Sitting on the Chelsea bench as the white line held firm against the home team’s swarming attacks was Fernando Torres. Born in Fuenlabrada in the Madrid Metropolitan Area, El Niño had log been a hate figure for the Cules in the Camp Nou. As well as hailing from the heart of Castilian Spain, in his first period with Atletico Madrid, he had scored seven goals in a mere ten games against Barcelona, and last year took that total to 11 in 17 games. The goal he would notch in this particular game however may well have been the most galling for the Cules.
As the expected onslaught raged on the pitch, Torres watched from the sidelines. For over half-an-hour the attacks battered at the white wall Di Matteo had organised to prevent his team capitulating under the pressure. Chance after chance was squandered, but still a Barça goal didn’t come; Messi even crashed a penalty against the bar and away, as the home team charged forward. With just one substitute change remaining, Chelsea’s Italian manager threw the fresh legs of Torres into the fray with ten minutes to play, detailing him to defend the left flank of the stubborn defence.
Another home attack broke down, and the ball fell to Torres. Trying to drive downfield to ease the pressure, he hit the ball forward and then chased. Possession was lost though, and Torres slowed to an amble, then a trot forsaking his defensive position. The ball was driven into the Chelsea box for the umpteenth time, but another block diverted the ball up onto Ashley Cole’s chest. The full-back lashed the ball clear, with surely ne’er a thought to it being a potential through ball. It was simply a hack away from danger.
As the TV screen followed the ball however, Fernando Torres also honed into view. His aborted breakout had taken him past the last defender, and as the ball dropped to his feet around the halfway line, he was clear. Only Carles Puyol was even in the same screen, but he was some 15 metres behind the galloping striker. Back in Spain, and at a ground where he had scored a number of times previously, Torres shed the cement overcoat that had hampered so much of his play for Chelsea, skated clear, rounded Valdes and rolled the ball into the net. “Ooooh,” orgasmed Gary Neville as Torres turned away, sinking to his knees in front of the home fans who were probably shouting anything except “Bueno, El Niño!” Two minutes into injury time, Torres had returned and thrust an estoque into the worn-out bull that was the Blaugrana team.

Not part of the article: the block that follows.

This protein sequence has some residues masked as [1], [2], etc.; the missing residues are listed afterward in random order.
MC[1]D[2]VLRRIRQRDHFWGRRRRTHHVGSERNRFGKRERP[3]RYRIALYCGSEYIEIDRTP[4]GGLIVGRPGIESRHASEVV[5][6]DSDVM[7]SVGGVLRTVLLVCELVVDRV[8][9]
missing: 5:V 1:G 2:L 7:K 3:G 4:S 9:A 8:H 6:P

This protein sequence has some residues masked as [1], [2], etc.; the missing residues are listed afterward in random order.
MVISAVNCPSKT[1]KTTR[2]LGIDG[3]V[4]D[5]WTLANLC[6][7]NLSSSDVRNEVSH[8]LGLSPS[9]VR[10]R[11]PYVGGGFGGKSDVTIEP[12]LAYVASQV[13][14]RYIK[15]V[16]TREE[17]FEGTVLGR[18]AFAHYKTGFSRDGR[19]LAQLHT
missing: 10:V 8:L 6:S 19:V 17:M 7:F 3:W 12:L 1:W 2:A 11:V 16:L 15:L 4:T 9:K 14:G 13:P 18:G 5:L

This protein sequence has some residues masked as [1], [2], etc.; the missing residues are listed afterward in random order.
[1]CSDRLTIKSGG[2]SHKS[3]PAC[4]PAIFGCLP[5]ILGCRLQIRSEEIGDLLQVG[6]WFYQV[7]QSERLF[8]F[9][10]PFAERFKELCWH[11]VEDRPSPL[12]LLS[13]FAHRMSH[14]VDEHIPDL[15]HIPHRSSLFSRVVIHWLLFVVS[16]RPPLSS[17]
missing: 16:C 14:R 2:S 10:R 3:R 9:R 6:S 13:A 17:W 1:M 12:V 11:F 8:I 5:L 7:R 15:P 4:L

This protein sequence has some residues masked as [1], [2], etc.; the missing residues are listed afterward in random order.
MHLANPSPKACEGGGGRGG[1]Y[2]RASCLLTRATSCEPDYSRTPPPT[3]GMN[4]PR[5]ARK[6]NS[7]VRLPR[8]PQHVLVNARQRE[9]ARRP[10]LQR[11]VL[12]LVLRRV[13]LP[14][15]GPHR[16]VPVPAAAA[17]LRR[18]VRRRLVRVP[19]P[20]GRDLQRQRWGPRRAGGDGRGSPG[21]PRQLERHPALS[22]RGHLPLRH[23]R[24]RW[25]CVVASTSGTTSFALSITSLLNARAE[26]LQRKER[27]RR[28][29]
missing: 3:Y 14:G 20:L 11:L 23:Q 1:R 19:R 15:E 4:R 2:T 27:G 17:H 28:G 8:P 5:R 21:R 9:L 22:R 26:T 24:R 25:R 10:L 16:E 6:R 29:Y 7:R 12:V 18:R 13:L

The history of football in latter years of the 1950s and the early ones of the following decade is dominated by Real Madrid in European club football and the Seleção Brasileira on the international stage. It propelled the names of players such as Alfredo Di Stéfano, Francisco Gento, Ferenc Puskás, Pelé and Garrincha into legendary status. Had things been slightly different however, and but for a bad break or a kinder turn of fortune, some of those names may well have been supplanted by that of Robert Jonquet. Continue reading →
There’s a statue prominently positioned outside of the Emirates Stadium. It’s a tribute to a player who, not only brought glory and success to the Arsenal Football Club, but was also a key element in a new era of flowing, attacking and entertaining football. Unlike so many other statues in similar situations though, it doesn’t depict a trophy being held aloft, or any kind of celebratory pose. Instead it’s the image of a footballer, stretching acrobatically to control a ball. The player depicted is Dennis Bergkamp and the pose conjures up the Dutchman’s ability to exert his control over a ball, to bring it under his spell, often in the most difficult of circumstances. As representations of footballers’ abilities go, it sums up the player’s time with Arsenal perfectly. Continue reading →
On 5 June 2017, in the Italian city of Florence, Giuliano Sarti, one of the most decorated goalkeepers in the history of Italian football passed away following a brief illness, aged 85. Sarti had been a prominent member in two of the country’s greatest club sides. In the fifties, he played under Fulvio Bernardini at Fiorentina as I Viola topped Italian football securing the Scudetto in 1955-56, and losing controversially to Real Madrid in the second European Cup tournament. The Coppa Italia and European Cup Winners Cup were later added with legendary Hungarian Nándor Hidegkuti in charge. After almost a decade in Florence, he would join Inter Milan in 1963, becoming a key element in the success of Helenio Herrera’s ‘Grande Inter’ team, winning a further two Scudetti, successive European Cups and Intercontinental Cups. On the way, he would also become the only Italian goalkeeper to appear in four European Cup Finals. Continue reading →
In the Madrid suburb of San Cristóbal de los Ángeles, a proud father had watched his young son score any number of goals in the very same way, controlling a pass, feinting to deceive defenders, once, twice, and then coolly slotting the ball past a despairing goalkeeper. They were goals of skill, ability, and an inbuilt calmness with ice-cold conviction They also led to the parents of his team-mates to christen the player ‘Aguanis.’ To his doting father however, he was Raúl González Blanco. Continue reading →